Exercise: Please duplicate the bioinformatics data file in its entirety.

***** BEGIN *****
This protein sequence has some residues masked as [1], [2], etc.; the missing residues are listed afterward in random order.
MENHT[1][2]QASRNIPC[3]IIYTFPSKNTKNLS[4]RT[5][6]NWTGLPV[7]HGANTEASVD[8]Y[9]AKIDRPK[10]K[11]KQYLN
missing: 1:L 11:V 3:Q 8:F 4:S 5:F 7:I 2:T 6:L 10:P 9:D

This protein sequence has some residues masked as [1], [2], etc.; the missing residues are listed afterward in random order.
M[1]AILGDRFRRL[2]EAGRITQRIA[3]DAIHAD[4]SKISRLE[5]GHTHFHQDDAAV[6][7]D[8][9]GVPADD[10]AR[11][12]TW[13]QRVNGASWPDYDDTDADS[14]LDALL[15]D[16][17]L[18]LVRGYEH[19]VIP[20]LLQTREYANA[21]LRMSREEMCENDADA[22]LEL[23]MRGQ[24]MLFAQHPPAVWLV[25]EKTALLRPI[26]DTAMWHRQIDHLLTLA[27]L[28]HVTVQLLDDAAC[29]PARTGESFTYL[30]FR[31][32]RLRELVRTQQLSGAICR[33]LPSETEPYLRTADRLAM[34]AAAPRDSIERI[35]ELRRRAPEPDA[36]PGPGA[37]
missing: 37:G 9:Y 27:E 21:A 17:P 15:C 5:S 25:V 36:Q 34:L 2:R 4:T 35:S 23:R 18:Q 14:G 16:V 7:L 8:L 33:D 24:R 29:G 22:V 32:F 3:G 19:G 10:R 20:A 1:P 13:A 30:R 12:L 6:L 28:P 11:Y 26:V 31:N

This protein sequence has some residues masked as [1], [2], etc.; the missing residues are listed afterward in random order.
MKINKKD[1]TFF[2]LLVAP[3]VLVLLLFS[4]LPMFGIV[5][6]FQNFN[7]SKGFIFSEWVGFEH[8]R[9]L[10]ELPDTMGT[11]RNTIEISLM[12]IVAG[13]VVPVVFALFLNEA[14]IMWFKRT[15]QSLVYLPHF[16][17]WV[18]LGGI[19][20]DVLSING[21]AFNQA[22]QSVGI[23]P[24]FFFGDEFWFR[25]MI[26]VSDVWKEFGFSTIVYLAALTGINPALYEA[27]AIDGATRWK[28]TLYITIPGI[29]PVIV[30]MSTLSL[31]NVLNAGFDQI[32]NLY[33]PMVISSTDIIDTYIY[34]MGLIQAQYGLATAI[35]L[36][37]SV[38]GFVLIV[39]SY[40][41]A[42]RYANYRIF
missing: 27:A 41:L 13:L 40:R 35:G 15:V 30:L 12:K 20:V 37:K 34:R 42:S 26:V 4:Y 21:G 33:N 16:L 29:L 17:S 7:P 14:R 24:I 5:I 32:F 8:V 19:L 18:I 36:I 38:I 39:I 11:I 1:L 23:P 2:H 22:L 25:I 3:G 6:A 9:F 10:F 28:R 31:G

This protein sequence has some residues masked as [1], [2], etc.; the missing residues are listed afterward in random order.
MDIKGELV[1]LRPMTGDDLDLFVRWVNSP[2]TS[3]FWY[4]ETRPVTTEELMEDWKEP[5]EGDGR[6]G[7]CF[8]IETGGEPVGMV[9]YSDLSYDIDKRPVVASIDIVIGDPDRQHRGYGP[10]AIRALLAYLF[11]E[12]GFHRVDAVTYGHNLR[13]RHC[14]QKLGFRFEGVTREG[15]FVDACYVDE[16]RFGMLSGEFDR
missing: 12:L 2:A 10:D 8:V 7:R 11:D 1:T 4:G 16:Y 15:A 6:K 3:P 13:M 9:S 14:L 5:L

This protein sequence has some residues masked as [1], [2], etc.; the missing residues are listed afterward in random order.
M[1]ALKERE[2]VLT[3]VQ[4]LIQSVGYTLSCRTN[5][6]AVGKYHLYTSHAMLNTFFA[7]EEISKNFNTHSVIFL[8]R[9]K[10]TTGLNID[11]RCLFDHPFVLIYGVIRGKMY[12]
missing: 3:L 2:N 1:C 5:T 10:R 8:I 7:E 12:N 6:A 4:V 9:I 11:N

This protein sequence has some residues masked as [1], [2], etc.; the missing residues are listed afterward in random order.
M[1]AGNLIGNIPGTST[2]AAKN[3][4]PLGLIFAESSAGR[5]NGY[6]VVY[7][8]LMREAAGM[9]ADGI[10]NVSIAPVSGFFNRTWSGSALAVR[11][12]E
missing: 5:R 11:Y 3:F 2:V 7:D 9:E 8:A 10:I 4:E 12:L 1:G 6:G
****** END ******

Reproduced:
This protein sequence has some residues masked as [1], [2], etc.; the missing residues are listed afterward in random order.
MENHT[1][2]QASRNIPC[3]IIYTFPSKNTKNLS[4]RT[5][6]NWTGLPV[7]HGANTEASVD[8]Y[9]AKIDRPK[10]K[11]KQYLN
missing: 1:L 11:V 3:Q 8:F 4:S 5:F 7:I 2:T 6:L 10:P 9:D

This protein sequence has some residues masked as [1], [2], etc.; the missing residues are listed afterward in random order.
M[1]AILGDRFRRL[2]EAGRITQRIA[3]DAIHAD[4]SKISRLE[5]GHTHFHQDDAAV[6][7]D[8][9]GVPADD[10]AR[11][12]TW[13]QRVNGASWPDYDDTDADS[14]LDALL[15]D[16][17]L[18]LVRGYEH[19]VIP[20]LLQTREYANA[21]LRMSREEMCENDADA[22]LEL[23]MRGQ[24]MLFAQHPPAVWLV[25]EKTALLRPI[26]DTAMWHRQIDHLLTLA[27]L[28]HVTVQLLDDAAC[29]PARTGESFTYL[30]FR[31][32]RLRELVRTQQLSGAICR[33]LPSETEPYLRTADRLAM[34]AAAPRDSIERI[35]ELRRRAPEPDA[36]PGPGA[37]
missing: 37:G 9:Y 27:E 21:A 17:P 15:C 5:S 25:V 36:Q 34:L 2:R 4:T 35:S 23:R 18:Q 14:G 16:V 7:L 8:L 33:D 24:R 29:G 22:V 32:F 3:G 19:G 10:R 20:A 1:P 13:A 30:R 12:L 6:L 28:P 11:Y 26:V 31:N

This protein sequence has some residues masked as [1], [2], etc.; the missing residues are listed afterward in random order.
MKINKKD[1]TFF[2]LLVAP[3]VLVLLLFS[4]LPMFGIV[5][6]FQNFN[7]SKGFIFSEWVGFEH[8]R[9]L[10]ELPDTMGT[11]RNTIEISLM[12]IVAG[13]VVPVVFALFLNEA[14]IMWFKRT[15]QSLVYLPHF[16][17]WV[18]LGGI[19][20]DVLSING[21]AFNQA[22]QSVGI[23]P[24]FFFGDEFWFR[25]MI[26]VSDVWKEFGFSTIVYLAALTGINPALYEA[27]AIDGATRWK[28]TLYITIPGI[29]PVIV[30]MSTLSL[31]NVLNAGFDQI[32]NLY[33]PMVISSTDIIDTYIY[34]MGLIQAQYGLATAI[35]L[36][37]SV[38]GFVLIV[39]SY[40][41]A[42]RYANYRIF
missing: 27:A 41:L 13:L 40:R 35:G 15:V 30:L 12:K 20:V 37:K 34:R 42:S 26:V 4:Y 21:G 33:N 16:L 29:L 17:S 7:P 14:R 24:I 5:I 32:F 8:V 19:L 18:I 36:I 38:I 39:I 11:I 1:L 23:P 2:H 22:L 25:I 3:G 6:A 9:F 10:F 28:R 31:G

This protein sequence has some residues masked as [1], [2], etc.; the missing residues are listed afterward in random order.
MDIKGELV[1]LRPMTGDDLDLFVRWVNSP[2]TS[3]FWY[4]ETRPVTTEELMEDWKEP[5]EGDGR[6]G[7]CF[8]IETGGEPVGMV[9]YSDLSYDIDKRPVVASIDIVIGDPDRQHRGYGP[10]AIRALLAYLF[11]E[12]GFHRVDAVTYGHNLR[13]RHC[14]QKLGFRFEGVTREG[15]FVDACYVDE[16]RFGMLSGEFDR
missing: 12:L 2:A 10:D 8:V 7:R 11:D 1:T 4:G 16:Y 15:A 6:K 3:P 13:M 9:S 14:L 5:L

This protein sequence has some residues masked as [1], [2], etc.; the missing residues are listed afterward in random order.
M[1]ALKERE[2]VLT[3]VQ[4]LIQSVGYTLSCRTN[5][6]AVGKYHLYTSHAMLNTFFA[7]EEISKNFNTHSVIFL[8]R[9]K[10]TTGLNID[11]RCLFDHPFVLIYGVIRGKMY[12]
missing: 3:L 2:N 1:C 5:T 10:R 8:I 7:E 12:N 6:A 4:V 9:I 11:N

This protein sequence has some residues masked as [1], [2], etc.; the missing residues are listed afterward in random order.
M[1]AGNLIGNIPGTST[2]AAKN[3][4]PLGLIFAESSAGR[5]NGY[6]VVY[7][8]LMREAAGM[9]ADGI[10]NVSIAPVSGFFNRTWSGSALAVR[11][12]E
missing: 5:R 11:Y 3:F 2:V 7:D 9:E 8:A 10:I 4:E 12:L 1:G 6:G